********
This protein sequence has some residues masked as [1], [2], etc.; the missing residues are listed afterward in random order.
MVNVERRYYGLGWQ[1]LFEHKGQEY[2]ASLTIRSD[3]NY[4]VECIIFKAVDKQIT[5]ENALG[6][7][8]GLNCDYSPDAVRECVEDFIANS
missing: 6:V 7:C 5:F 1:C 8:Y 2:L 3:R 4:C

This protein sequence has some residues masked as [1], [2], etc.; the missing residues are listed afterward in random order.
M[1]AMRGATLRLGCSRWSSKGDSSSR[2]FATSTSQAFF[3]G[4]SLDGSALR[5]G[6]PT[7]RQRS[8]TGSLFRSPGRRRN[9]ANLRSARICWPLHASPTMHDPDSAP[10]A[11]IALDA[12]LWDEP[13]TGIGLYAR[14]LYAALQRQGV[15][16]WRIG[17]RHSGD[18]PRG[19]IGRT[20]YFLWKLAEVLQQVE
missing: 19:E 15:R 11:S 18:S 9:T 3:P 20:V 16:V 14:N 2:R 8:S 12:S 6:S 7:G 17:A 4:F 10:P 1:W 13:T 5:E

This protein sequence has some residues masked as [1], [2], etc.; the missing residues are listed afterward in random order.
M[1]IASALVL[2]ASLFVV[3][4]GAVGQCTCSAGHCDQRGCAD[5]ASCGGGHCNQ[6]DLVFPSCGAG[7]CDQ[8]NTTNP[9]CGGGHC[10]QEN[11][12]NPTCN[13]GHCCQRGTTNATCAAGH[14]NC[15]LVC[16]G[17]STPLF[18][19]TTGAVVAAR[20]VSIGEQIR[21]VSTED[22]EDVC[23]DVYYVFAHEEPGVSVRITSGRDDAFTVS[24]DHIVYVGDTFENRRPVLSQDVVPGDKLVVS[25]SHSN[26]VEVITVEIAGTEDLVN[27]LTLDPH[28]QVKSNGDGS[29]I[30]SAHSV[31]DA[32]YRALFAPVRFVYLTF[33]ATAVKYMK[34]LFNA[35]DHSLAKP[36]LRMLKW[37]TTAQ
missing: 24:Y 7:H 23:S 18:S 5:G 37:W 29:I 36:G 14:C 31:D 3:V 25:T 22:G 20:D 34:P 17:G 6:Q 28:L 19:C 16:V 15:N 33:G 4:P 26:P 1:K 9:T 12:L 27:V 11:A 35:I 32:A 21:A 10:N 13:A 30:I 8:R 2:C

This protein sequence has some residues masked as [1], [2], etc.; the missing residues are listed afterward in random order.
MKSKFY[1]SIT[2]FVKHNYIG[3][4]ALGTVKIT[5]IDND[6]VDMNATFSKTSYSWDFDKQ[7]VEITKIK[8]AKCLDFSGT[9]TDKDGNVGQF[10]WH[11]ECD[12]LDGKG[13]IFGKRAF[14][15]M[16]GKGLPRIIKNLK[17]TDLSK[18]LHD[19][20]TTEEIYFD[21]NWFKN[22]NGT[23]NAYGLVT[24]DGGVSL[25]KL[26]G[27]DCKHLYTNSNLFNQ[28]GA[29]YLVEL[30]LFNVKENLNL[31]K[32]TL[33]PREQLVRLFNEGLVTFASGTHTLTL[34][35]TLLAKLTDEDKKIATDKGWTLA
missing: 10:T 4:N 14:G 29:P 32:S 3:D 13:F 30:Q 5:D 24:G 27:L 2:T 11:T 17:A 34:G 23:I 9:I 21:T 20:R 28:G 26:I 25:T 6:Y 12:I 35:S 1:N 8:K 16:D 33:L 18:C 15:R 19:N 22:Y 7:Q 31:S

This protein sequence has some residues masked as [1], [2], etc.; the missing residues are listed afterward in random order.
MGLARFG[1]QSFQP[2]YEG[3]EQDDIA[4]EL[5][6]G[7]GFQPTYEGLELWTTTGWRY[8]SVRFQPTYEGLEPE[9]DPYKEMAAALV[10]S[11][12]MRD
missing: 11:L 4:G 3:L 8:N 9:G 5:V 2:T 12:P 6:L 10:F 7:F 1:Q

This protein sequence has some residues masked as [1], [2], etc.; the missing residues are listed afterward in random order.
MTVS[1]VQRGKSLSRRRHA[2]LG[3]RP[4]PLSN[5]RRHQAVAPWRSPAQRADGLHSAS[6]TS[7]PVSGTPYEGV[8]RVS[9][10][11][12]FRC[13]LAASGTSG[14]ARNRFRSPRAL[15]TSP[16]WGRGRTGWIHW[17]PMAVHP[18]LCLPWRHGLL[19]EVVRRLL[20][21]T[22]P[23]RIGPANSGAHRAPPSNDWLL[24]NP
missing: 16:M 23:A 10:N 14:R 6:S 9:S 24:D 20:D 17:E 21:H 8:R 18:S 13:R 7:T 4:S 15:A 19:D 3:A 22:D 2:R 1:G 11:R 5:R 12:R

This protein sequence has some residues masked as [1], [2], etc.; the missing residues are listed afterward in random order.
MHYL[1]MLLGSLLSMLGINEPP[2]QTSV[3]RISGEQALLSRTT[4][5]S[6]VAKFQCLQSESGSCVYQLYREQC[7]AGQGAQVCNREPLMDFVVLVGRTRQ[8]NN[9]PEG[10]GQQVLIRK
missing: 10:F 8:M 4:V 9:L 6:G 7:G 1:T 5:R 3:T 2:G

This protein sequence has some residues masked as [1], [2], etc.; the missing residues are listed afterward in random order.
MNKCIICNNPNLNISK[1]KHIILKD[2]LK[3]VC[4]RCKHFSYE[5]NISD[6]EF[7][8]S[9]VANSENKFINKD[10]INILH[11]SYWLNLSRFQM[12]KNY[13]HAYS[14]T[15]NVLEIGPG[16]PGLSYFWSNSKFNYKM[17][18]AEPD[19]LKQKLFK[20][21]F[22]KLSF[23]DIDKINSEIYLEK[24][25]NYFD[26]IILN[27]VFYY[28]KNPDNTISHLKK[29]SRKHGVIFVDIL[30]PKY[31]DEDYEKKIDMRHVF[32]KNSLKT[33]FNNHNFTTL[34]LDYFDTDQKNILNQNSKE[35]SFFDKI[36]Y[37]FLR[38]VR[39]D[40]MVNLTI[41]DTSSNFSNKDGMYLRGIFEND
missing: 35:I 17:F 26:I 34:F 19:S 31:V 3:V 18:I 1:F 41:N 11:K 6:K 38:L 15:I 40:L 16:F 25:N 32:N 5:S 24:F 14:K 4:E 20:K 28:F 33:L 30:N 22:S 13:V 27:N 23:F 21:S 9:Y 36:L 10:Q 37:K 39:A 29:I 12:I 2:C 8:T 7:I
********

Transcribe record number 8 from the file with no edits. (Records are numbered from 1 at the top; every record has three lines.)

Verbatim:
This protein sequence has some residues masked as [1], [2], etc.; the missing residues are listed afterward in random order.
MNKCIICNNPNLNISK[1]KHIILKD[2]LK[3]VC[4]RCKHFSYE[5]NISD[6]EF[7][8]S[9]VANSENKFINKD[10]INILH[11]SYWLNLSRFQM[12]KNY[13]HAYS[14]T[15]NVLEIGPG[16]PGLSYFWSNSKFNYKM[17][18]AEPD[19]LKQKLFK[20][21]F[22]KLSF[23]DIDKINSEIYLEK[24][25]NYFD[26]IILN[27]VFYY[28]KNPDNTISHLKK[29]SRKHGVIFVDIL[30]PKY[31]DEDYEKKIDMRHVF[32]KNSLKT[33]FNNHNFTTL[34]LDYFDTDQKNILNQNSKE[35]SFFDKI[36]Y[37]FLR[38]VR[39]D[40]MVNLTI[41]DTSSNFSNKDGMYLRGIFEND
missing: 35:I 17:F 26:I 34:F 19:S 31:V 3:V 18:I 1:F 41:N 11:K 6:K 38:L 15:I 40:L 16:F 25:N 32:N 5:S 24:F 14:K 4:E 20:K 28:F 33:L 30:N 22:S 13:V 27:N 23:F 21:S 9:Y 36:L 10:Q 37:K 39:A 29:I 12:I 2:C 8:T 7:I